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B. C. Round Table on the Environment and the Economy : an update on sustainable development and reclamation

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Title: B. C. Round Table on the Environment and the Economy : an update on sustainable development and reclamation
Author: Hansen, Poul
Issue Date: 1991
Publicly Available in cIRcle 2009-08-26
Series/Report no. British Columbia Mine Reclamation Symposium 1991
Abstract: Following the first round of public consultations, the B.C. Round Table on the Environment and the Economy is in the process of developing a draft strategy on sustainable development. The public consultations have taken the thirty-one members of the Round Table to all parts of British Columbia and many submissions have been received. Measured against the principles of sustainable development established earlier by the Round Table, sectorial strategies will be drafted after consultation with the industries concerned and other stakeholders. In the fall of 1991, this draft will be widely distributed for public input and another round of public consultations will be undertaken. It is expected that the Round Table's recommendations for a strategy for sustainable development will be submitted to the Government of British Columbia in the spring of 1992. The Round Table is an advisory body, not another level of government. It cannot make laws or change them. It reports to the government through the Ministers of Environment and of Regional and Economic Development and through them, to Cabinet. The mining industry has been an active participant in the workshops and public consultations. Its primary concerns have been to maintain access to exploration and opportunities to develop the rare occurrences of mineral deposits which can be economically extracted. New mining projects must submit to a rigorous development permit process, with public input, and which includes assurances of adequate eventual reclamation after the temporary use of the land. The mining industry is required to undertake - and has pioneered - intensive reclamation of disturbed lands, re-establishing the level of land productivity not less than what existed prior to mining on an average property basis.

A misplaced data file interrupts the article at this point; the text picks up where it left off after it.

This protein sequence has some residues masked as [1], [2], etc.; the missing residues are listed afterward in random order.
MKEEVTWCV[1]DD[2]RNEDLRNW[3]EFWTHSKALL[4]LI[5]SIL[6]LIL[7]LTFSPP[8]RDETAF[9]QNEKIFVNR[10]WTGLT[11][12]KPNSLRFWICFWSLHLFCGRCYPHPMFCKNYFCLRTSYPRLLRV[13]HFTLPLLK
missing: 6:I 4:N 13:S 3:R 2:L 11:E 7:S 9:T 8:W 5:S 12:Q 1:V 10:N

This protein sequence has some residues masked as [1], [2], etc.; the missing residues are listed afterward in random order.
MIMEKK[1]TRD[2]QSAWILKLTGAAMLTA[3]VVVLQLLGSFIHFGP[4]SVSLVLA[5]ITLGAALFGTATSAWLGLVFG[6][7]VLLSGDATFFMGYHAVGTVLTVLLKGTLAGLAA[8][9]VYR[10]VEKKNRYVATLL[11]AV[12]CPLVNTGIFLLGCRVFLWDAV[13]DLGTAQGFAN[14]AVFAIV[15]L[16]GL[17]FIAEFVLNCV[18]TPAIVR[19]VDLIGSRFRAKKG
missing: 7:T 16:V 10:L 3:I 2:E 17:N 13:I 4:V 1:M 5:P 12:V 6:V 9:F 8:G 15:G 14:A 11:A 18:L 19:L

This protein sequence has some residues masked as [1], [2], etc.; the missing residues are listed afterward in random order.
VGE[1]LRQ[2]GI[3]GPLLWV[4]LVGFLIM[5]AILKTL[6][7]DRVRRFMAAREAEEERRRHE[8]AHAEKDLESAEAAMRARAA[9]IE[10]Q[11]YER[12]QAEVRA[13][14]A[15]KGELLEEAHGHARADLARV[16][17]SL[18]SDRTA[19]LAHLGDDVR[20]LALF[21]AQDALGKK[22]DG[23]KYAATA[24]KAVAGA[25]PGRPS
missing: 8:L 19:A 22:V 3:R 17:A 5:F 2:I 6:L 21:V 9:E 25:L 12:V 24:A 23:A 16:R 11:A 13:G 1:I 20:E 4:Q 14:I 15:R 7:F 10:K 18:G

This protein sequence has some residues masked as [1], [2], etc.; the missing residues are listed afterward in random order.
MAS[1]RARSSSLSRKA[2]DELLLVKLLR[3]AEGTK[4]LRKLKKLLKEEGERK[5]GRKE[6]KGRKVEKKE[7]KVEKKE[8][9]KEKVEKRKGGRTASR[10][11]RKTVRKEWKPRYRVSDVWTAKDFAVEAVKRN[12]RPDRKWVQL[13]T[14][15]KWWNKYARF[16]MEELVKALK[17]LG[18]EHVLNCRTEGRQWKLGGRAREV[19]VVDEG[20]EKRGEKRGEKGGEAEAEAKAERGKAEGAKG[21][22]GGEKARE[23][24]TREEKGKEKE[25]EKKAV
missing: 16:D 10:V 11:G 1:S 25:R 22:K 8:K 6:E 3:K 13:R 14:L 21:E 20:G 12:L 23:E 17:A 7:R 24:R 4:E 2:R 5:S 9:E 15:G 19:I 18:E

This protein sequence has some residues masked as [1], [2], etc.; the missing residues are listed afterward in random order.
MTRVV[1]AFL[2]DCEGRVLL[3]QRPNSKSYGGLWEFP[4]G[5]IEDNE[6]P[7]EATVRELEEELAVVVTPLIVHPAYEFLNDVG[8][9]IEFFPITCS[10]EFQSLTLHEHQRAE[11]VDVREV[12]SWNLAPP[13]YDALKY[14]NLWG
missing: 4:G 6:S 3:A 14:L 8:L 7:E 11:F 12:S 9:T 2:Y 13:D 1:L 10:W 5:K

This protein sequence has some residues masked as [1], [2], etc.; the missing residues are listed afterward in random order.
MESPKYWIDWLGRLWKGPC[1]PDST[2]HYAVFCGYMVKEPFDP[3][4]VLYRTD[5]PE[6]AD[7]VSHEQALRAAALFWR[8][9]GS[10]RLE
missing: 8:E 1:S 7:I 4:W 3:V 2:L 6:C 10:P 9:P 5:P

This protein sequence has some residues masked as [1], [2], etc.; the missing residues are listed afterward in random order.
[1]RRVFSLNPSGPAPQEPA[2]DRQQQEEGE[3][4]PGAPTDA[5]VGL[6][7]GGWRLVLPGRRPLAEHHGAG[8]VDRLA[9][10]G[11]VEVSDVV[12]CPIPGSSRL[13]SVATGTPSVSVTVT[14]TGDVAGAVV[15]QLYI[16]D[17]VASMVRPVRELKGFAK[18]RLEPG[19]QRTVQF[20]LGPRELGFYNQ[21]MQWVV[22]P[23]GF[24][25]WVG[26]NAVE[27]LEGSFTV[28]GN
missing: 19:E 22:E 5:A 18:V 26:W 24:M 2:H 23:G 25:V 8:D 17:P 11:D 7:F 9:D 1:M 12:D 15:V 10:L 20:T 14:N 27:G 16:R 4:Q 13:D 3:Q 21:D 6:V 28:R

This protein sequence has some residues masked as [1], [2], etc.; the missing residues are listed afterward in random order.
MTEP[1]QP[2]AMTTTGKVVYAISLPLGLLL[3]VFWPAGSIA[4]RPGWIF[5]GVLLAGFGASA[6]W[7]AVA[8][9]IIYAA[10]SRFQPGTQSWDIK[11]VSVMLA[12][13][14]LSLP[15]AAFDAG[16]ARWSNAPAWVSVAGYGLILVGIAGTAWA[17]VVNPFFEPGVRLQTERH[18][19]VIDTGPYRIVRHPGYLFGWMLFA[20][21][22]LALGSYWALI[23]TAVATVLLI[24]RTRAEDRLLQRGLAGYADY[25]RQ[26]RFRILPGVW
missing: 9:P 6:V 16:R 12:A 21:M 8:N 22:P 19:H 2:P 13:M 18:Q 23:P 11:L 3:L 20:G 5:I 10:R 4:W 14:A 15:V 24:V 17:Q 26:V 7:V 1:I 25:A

Affiliation: Applied Science, Faculty of
URI: http://hdl.handle.net/2429/12560
Peer Review Status: Unreviewed
Scholarly Level: Other

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